Chantel McGregor – Lose Control
It been four years since the Yorkshire guitarist and singer-songwriter released her début album, but the follow-up not only proved to be well worth the wait, but is a very different sort of record. With a “Southern Gothic” theme it’s heavier, darker and far more song-focussed, with elements of grunge and progressive rock. There’s more emphasis on memorable riffs than on extended guitar wig-outs; she takes a less-is-more approach to soloing. Hard rockers alternate with delicate acoustic numbers, and the album closes with the ambitious kaleidoscopic epic “Walk on Land”.
The self-titled solo album by the Pineapple Thief mainman is a thing of beauty, with echoes of Guy Garvey, recent Anathema and Steven Wilson at his less bombastic. It’s an album of soaring atmospheric soundscapes, often semi-acoustic but always hugely melodic, with arrangements varying from acoustic minimalism to richly layered. It takes one unexpected sharp left turn early on with the disco-funk of “The Odds”, but the gorgeously dreamy “Born in Delusion” and “Familiar Patterns” are far more representative of the album. Quite different in mood to The Pineapple Thief, but a very enjoyable record.
As part of the promotion for the single “‘Because of You”, Karnataka played a free showcase gig at 229 The Venue in central London. Though the purpose of the gig was really to gather media attention (I’m told there were a number of tastemakers from the BBC present), there was a good turnout of dedicated fans, and the small venue was well-filled.
Crowded onto a tiny stage, they played two sets, the first made up of six shorter numbers from “Secrets of Angels” culminating in the Nightwishesque new single. The second set featured the lengthy epic title track along with two older numbers, “Delicate Flame of Desire” and “Your World”.
Though they had to cut the set slightly short and skip the planned encore because Hayley’s voice was giving out by the end, it was still a highly enjoyable show, and the first half in particular had a lot of energy.
This is a band whose album has gone beyond giving many European symphonic metal bands a run for their money, and all comes over very powerfully live. Let’s hope they made as good an impression on any tastemakers present as they did with their dedicated fans, and we get to see them on far bigger stages.
It’s been more than two years since Karnataka last toured the UK. Fronted by their third lead singer, former Riverdance singer Hayley Griffiths, the new-look Karnataka made a strong impression back in 2012. Extensive touring spawned the DVD “New Light”. Since then they’ve have spent most of the past couple of years in the studio recording a new album. But despite the length of time they’ve been away, they pulled an appreciable crowd for a Sunday Night on the fourth date of the “Secrets of Angels” tour.
The band the stage with a bang, opening the brand new “Road to Cairo”, a driving hard rock number number some people may have recognised since it appeared on the cover disk of Prog magazine ahead of the album release. Although Hayley promised they’d be playing the new album in full, for the first set the emphasis was on well-known favourites; a powerful “Talk To Me”, “The Right Time”, and an impressively rocked-up take on “Delicate Flame of Desire”, featuring some evocative guitar work from Enrico Pinna. A drum-heavy reworked intro heralded the lengthy “The Gathering Light” to bring us to the interval.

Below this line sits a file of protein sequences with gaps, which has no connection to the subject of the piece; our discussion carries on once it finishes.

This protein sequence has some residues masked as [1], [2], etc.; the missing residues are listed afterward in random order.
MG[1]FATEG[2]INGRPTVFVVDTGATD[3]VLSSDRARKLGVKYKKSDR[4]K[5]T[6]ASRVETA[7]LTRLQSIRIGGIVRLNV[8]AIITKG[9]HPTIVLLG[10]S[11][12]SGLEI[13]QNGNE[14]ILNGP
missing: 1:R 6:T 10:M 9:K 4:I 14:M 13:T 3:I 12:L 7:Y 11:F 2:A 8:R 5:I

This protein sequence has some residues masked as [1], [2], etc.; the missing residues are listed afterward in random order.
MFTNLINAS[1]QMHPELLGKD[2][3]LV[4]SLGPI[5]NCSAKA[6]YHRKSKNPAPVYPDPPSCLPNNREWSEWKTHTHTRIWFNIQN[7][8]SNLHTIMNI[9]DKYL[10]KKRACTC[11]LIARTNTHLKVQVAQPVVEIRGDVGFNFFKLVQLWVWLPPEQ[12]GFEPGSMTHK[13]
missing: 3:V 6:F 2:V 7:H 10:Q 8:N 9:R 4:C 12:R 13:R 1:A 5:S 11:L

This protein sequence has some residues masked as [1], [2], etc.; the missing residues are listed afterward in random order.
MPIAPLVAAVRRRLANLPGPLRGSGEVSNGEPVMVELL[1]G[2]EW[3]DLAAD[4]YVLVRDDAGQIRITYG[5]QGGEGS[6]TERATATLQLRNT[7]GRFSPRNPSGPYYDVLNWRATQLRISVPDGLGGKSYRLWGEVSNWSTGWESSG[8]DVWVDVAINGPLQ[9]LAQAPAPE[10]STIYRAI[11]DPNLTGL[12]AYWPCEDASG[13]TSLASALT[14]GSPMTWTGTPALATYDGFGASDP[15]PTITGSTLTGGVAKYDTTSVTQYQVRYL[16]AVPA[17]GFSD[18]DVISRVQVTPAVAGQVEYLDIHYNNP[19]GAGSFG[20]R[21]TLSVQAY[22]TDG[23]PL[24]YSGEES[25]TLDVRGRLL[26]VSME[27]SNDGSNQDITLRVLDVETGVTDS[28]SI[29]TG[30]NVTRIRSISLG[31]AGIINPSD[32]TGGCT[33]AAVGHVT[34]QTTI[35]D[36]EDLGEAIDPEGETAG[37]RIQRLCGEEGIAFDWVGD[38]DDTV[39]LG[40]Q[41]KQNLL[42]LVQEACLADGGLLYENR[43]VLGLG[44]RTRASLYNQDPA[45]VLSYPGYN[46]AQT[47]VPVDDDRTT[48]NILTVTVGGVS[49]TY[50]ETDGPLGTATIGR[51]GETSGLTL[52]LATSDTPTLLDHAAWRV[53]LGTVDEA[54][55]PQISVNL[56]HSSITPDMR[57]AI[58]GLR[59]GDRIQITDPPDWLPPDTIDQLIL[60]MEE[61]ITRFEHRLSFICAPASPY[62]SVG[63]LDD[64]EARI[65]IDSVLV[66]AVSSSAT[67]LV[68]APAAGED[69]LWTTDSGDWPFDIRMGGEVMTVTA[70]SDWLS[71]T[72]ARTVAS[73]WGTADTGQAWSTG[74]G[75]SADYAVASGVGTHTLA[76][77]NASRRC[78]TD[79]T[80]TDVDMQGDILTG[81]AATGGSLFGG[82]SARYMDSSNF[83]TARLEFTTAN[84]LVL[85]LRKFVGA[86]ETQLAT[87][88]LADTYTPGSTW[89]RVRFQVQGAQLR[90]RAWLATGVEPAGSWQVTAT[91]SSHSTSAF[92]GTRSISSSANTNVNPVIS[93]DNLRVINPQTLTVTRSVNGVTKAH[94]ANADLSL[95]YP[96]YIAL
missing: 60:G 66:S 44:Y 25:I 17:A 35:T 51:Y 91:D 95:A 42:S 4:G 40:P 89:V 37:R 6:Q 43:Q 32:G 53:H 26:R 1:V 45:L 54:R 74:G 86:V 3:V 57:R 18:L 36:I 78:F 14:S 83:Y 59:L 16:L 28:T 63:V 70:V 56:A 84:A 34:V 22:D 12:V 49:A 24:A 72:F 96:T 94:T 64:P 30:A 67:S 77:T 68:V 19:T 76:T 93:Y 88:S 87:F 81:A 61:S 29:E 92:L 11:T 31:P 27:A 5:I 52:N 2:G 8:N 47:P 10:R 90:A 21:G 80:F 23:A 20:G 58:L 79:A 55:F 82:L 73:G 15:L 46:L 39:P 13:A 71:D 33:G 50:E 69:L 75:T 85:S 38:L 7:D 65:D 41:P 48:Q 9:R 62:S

If the first set focussed on the familiar, the second half was almost entirely new, and this was where Hayley Griffiths really came into her own with material written to take full advantage of the remarkable power and range of her voice, as demonstrated by the operatic high notes of “Poison Ivy”. It was all very dramatic and dynamic, closer to the symphonic metal of bands like Nightwish than the ethereal sounds of their early days. They finished with the epic-length title track parts of which saw a return to the celtic atmospheric side of their music.
They encored with the lighters-in-the-air ballad “Feels Like Home”, with an a cappella ending, and it was all over, leaving you wishing for more.
Karnataka were a great live band back in 2012, but this performance saw them raise their game to another level. Hayley Griffiths’ dramatic stage presence and stagecraft makes her the obvious visual focus of the band, and she’s more confident now in the role of rock frontwoman, even if her song introductions occasionally sounded a little stilted. Enrico Pinna has to be one of the most talented guitarists in any band of this level; reeling off magnificent cascading solos. And new drummer Jimmy Pallagrosi made a very strong impression; with his mop of hair and the storm he kicked up behind the kit he sometimes seemed to be channelling Animal from the Muppets.
Karnataka have gone through a lot of changes over the years; bassist and composer Ian Jones is the sole constant factor, and Enrico Pinna is the only other remaining member from the band that recorded their previous studio album “The Gathering Light”. But the way they reinterpret older material rather than attempt to faithfully recreate the originals should have long dispelled the idea that they’re any kind of glorified tribute band, and the emphasis on new material on this tour shows a band looking to the future rather than the past. While there were still one or two who preferred earlier versions of the band, finding this incarnation too bombastic, the newer harder-rocking Karnataka won over the vast majority of the crowd in Bilston.